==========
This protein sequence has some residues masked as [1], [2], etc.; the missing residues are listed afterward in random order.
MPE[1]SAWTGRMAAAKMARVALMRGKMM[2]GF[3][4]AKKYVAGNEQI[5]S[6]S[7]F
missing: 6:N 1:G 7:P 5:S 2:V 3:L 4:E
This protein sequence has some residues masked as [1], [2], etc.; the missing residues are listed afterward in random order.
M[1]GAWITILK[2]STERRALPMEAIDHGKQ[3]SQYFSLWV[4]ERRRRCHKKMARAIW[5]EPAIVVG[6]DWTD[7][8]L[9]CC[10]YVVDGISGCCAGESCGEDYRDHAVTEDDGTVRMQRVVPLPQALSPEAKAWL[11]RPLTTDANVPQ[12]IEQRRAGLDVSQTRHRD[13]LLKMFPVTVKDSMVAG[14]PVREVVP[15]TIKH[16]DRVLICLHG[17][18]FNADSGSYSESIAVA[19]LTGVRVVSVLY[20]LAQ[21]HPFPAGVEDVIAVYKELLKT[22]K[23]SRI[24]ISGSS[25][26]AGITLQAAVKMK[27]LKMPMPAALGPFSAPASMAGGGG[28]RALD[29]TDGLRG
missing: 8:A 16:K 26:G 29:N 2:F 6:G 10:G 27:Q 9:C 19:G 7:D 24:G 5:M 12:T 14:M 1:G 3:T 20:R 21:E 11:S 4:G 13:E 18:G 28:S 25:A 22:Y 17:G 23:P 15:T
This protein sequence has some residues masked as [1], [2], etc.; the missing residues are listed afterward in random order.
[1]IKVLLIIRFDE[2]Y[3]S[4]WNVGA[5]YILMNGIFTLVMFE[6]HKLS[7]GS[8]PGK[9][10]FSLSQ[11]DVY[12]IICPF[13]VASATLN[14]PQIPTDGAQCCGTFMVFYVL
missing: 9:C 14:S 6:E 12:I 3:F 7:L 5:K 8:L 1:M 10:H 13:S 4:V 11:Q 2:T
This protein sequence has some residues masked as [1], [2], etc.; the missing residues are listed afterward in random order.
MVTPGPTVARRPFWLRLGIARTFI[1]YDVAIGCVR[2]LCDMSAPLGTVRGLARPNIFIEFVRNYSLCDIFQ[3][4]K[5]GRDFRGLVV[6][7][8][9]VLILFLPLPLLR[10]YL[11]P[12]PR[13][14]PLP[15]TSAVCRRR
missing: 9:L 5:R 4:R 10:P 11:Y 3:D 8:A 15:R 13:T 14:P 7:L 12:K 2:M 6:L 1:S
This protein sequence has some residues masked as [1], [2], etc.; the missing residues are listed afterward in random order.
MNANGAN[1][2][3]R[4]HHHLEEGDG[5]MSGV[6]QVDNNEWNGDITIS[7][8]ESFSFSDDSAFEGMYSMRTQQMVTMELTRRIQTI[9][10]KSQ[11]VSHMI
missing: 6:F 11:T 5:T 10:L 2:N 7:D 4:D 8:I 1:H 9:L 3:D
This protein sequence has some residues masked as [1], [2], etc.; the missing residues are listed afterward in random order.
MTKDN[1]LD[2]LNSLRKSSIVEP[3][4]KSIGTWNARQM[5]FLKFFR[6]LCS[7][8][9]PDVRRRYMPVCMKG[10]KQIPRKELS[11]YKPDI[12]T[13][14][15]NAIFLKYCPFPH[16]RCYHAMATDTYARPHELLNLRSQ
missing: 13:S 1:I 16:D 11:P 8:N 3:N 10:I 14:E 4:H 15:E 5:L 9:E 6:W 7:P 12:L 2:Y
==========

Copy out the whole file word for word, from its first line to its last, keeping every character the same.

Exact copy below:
This protein sequence has some residues masked as [1], [2], etc.; the missing residues are listed afterward in random order.
MPE[1]SAWTGRMAAAKMARVALMRGKMM[2]GF[3][4]AKKYVAGNEQI[5]S[6]S[7]F
missing: 6:N 1:G 7:P 5:S 2:V 3:L 4:E
This protein sequence has some residues masked as [1], [2], etc.; the missing residues are listed afterward in random order.
M[1]GAWITILK[2]STERRALPMEAIDHGKQ[3]SQYFSLWV[4]ERRRRCHKKMARAIW[5]EPAIVVG[6]DWTD[7][8]L[9]CC[10]YVVDGISGCCAGESCGEDYRDHAVTEDDGTVRMQRVVPLPQALSPEAKAWL[11]RPLTTDANVPQ[12]IEQRRAGLDVSQTRHRD[13]LLKMFPVTVKDSMVAG[14]PVREVVP[15]TIKH[16]DRVLICLHG[17][18]FNADSGSYSESIAVA[19]LTGVRVVSVLY[20]LAQ[21]HPFPAGVEDVIAVYKELLKT[22]K[23]SRI[24]ISGSS[25][26]AGITLQAAVKMK[27]LKMPMPAALGPFSAPASMAGGGG[28]RALD[29]TDGLRG
missing: 8:A 16:K 26:G 29:N 2:F 6:G 10:G 27:Q 9:C 19:G 7:D 24:G 5:M 12:T 14:M 1:G 3:T 20:R 21:E 11:S 4:G 13:E 18:G 28:S 25:A 22:Y 17:G 23:P 15:T
This protein sequence has some residues masked as [1], [2], etc.; the missing residues are listed afterward in random order.
[1]IKVLLIIRFDE[2]Y[3]S[4]WNVGA[5]YILMNGIFTLVMFE[6]HKLS[7]GS[8]PGK[9][10]FSLSQ[11]DVY[12]IICPF[13]VASATLN[14]PQIPTDGAQCCGTFMVFYVL
missing: 9:C 14:S 6:E 12:I 3:F 7:L 5:K 8:L 1:M 10:H 13:S 4:V 11:Q 2:T
This protein sequence has some residues masked as [1], [2], etc.; the missing residues are listed afterward in random order.
MVTPGPTVARRPFWLRLGIARTFI[1]YDVAIGCVR[2]LCDMSAPLGTVRGLARPNIFIEFVRNYSLCDIFQ[3][4]K[5]GRDFRGLVV[6][7][8][9]VLILFLPLPLLR[10]YL[11]P[12]PR[13][14]PLP[15]TSAVCRRR
missing: 9:L 5:R 4:R 10:P 11:Y 3:D 8:A 15:R 13:T 14:P 7:L 12:K 2:M 6:L 1:S
This protein sequence has some residues masked as [1], [2], etc.; the missing residues are listed afterward in random order.
MNANGAN[1][2][3]R[4]HHHLEEGDG[5]MSGV[6]QVDNNEWNGDITIS[7][8]ESFSFSDDSAFEGMYSMRTQQMVTMELTRRIQTI[9][10]KSQ[11]VSHMI
missing: 6:F 11:T 5:T 10:L 2:N 7:D 4:D 8:I 1:H 9:L 3:D
This protein sequence has some residues masked as [1], [2], etc.; the missing residues are listed afterward in random order.
MTKDN[1]LD[2]LNSLRKSSIVEP[3][4]KSIGTWNARQM[5]FLKFFR[6]LCS[7][8][9]PDVRRRYMPVCMKG[10]KQIPRKELS[11]YKPDI[12]T[13][14][15]NAIFLKYCPFPH[16]RCYHAMATDTYARPHELLNLRSQ
missing: 13:S 1:I 16:D 11:P 8:N 3:N 10:I 14:E 4:H 15:E 5:L 9:E 6:W 7:P 12:L 2:Y